5 shocking facts about teen driving

shocking facts about teen driving Motor vehicle crashes are the leading cause of death for U.S. teens, according to the Centers for Disease Control and Prevention (CDC). Risky teen behavior is a major contributor to such accidents.

Parents face big obstacles when trying to get their teens to abandon such dangerous driving habits. But parents may have more influence than they think.

Following are five startling facts – including one that is surprising in a good way – that affect teen risk behind the wheel -- and five ways in which parents can help their children become safer drivers.


1.  68 percent of teens admit to texting while driving. shocking facts about teen driving texting

Sending or reading a text takes a driver's eyes off the road for an average of 4.6 seconds, according to the National Highway Traffic Safety Administration (NHTSA).

If you are driving 55 miles per hour, that is equivalent to traveling 100 yards -- the length of a football field -- without seeing the road.

While 62 percent of teen drivers view texting and driving as distracting, 68 percent admit they still text while behind the wheel, according to a survey from Liberty Mutual Insurance and Students Against Destructive Decisions (SADD).

Teen safety tip: Enroll your teen in a driver safety course

Several insurers -- including Liberty Mutual, Allstate and State Farm -- offer teen driver safety courses.

American Family Insurance's Teen Safe Driver Program uses an in-car camera to record erratic behavior, such as cornering too fast or extreme braking and accelerating.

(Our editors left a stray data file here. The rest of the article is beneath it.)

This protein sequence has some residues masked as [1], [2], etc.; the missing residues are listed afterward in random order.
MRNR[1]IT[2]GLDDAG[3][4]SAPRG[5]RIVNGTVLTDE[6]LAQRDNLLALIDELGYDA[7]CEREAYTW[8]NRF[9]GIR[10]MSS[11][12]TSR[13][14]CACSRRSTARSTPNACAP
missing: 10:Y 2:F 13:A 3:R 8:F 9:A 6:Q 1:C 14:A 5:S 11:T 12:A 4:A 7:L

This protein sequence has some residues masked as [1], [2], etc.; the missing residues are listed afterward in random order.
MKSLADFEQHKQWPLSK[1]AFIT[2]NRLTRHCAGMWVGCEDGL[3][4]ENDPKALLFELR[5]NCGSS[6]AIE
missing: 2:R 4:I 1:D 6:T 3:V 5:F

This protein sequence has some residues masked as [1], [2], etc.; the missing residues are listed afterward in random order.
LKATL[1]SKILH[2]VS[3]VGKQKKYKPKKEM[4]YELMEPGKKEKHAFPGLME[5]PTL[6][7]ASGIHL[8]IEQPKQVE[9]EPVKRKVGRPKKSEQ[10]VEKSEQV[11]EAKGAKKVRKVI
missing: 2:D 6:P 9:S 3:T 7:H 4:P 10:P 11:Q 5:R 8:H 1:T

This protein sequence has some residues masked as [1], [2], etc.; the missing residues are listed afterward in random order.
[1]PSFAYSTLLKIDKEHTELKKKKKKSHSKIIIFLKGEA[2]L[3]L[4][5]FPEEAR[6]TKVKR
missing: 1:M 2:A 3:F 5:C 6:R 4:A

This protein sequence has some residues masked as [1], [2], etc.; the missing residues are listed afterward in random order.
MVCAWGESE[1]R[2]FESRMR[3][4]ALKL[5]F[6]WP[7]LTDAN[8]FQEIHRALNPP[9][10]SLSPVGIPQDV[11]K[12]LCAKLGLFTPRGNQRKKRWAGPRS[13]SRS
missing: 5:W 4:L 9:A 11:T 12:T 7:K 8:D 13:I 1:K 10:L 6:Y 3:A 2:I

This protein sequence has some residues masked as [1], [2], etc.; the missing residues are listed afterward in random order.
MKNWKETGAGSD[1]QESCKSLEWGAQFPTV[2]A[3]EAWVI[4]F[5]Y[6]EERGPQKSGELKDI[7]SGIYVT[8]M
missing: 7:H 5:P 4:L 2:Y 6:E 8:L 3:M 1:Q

The video is reviewed and scored, and parents and teens get feedback and tips about improving behavior.

American Family Insurance research finds the drivers who initially score worst on the testing can reduce erratic behaviors by 70 percent.


shocking facts about teen driving drinking 2. Nearly 1 million teens drink and drive.

Every day, nearly 30 people are killed in the U.S. as a result of car crashes where at least one driver is under the influence of alcohol, according to the CDC.

Still, in 2011 almost 1 million high school teens drank alcohol before driving, according to the most recent CDC statistics.

Despite that grim reality, things are improving. Since 1991, the percentage of teens driving after drinking has been slashed by more than half, the CDC reports.

Teen safety tip: Develop a plan to encourage sobriety

"Parents can set a good example by not driving after drinking," says Stephen Gray Wallace, senior adviser for policy, research and education at Students Against Destructive Decisions (SADD). Wallace also urges parents not to let teens drink -- even during special occasions -- and to enter into written "social contracts" where the teen pledges to remain sober behind the wheel, and the parent pledges to offer support.


shocking facts teen driving wear seat belt 3. Only 54 percent of high school students always wear seat belts.

Seat belts save 13,000 lives every year, according to NHTSA.

Yet, just 54 percent of high school students report they always wear seat belts when riding in a car driven by someone else, according to the CDC.